low in saturated fats and high in fiber, fresh fruits and vegetables is always
recommended. A small study reported that taking capsules L-arginine, found in health
food stores, may have some benefit. This amino acid appears to reduce endothelin, a
protein that cause blood vessel constriction and is found in high amounts in heart failure
patients. It is important to stress that no supplement or diet can cure heart failure.
Rest and Exercise
Traditionally, heart failure patients have been discouraged from exercising. Now, exercise
is proving to be helpful for many patients and, when performed under medical
supervision, does not pose a risk for a heart attack. In one study, patients between the
ages of 61 and 91 increased their oxygen consumption by 20% after six months by
engaging in supervised treadmill and stationary-bicycle exercises. People not used to
exercising should start with five to 15 minutes of easy exercise with frequent breaks.
Although the goal would be to build to 30 to 45 minutes of walking, swimming, or lowimpact aerobic exercises three to five times every week, any amount of time spent
exercising is useful, assuming that the physician has approved the exercise program.
One study found that performing daily hand grip exercises improved blood flow through
the arteries of patients with heart failure. This was backed up by a more recent study that
suggested that the loss of strength in small muscles, such as those in the hand, may
produce as much exercise intolerance as heart failure itself.
Bed rest may be required in cases of severe congestive heart failure. To reduce
congestion in the lungs, the patient's upper body should be elevated; for most patients,
resting in an armchair is better than lying in bed. Relaxing and contracting leg muscles is
important to prevent clots. As the patient improves, progressively more activity will be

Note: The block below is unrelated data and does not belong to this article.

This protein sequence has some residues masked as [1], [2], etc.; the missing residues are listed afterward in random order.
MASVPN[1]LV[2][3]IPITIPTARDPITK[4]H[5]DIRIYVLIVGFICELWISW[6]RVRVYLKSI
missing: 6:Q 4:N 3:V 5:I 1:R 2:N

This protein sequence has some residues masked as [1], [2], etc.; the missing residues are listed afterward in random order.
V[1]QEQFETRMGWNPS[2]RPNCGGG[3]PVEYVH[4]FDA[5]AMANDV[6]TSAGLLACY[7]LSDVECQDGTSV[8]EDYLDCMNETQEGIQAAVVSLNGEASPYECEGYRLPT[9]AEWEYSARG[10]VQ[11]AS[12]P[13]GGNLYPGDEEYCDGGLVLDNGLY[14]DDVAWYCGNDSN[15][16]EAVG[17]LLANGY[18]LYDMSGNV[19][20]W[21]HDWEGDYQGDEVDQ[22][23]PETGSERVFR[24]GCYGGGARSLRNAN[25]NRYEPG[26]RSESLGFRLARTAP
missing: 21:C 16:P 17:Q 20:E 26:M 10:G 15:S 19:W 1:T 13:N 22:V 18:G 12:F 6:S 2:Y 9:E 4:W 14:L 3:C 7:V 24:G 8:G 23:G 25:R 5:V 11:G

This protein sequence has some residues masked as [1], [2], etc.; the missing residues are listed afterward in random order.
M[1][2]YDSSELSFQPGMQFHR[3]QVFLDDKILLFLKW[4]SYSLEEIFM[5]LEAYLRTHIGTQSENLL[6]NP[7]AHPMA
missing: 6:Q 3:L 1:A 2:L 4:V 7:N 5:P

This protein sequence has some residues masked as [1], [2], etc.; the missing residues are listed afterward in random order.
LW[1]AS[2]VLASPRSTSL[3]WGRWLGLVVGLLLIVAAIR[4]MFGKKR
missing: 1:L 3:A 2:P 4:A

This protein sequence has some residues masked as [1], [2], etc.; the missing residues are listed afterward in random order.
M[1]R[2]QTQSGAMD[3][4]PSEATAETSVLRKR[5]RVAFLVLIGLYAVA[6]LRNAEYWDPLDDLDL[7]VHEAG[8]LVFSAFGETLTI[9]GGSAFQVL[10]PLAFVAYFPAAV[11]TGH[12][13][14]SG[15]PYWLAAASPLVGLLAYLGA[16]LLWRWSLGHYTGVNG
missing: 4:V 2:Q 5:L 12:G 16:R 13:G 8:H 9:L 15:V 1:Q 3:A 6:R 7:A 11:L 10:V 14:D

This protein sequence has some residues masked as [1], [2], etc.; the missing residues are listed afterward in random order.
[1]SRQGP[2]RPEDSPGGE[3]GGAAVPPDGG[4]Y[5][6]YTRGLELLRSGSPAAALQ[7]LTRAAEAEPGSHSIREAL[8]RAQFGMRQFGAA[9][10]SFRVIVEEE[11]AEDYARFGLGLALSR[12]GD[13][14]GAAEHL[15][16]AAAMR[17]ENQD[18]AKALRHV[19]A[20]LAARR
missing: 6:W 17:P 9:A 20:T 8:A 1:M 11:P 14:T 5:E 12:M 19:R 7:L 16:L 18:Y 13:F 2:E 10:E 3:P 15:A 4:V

Warm Baths and Saunas
Experts have traditionally recommended that people with heart failure avoid warm baths,
which can increase the heart rate. Now, one study has reported that carefully controlled
bathing for short periods may not be harmful and, in fact, may be beneficial, increasing
cardiac output and ejection fraction. Warm water may behave like a vasodilating drug,
opening up the vessels gently and improving circulation. The people in the study sat in
water up to their chests at 106 degrees Fahrenheit or in a dry sauna at 140 degrees
Fahrenheit. In both situations they sat for 10 minutes with their torsos tilted at 45
degrees. None of them experienced pain in the heart, shortness of breath, or irregular
heart beats. Prolonged periods in hot or even warm conditions can be dangerous,
however. Any patient with heart failure should consult the physician first, not bathe
unaccompanied, and be sure that the temperature does not go above the ones described
in this report for either water bathing or dry saunas.
Stress Reduction
Stress reduction techniques may have direct physical benefits lowering stress hormones,
including cortisol (which suppresses the immune system) and norepinephrine (also
known as adrenaline), the chemical messenger associated with heart dysfunction. Many
effective stress reduction techniques, including meditation and relaxation methods, are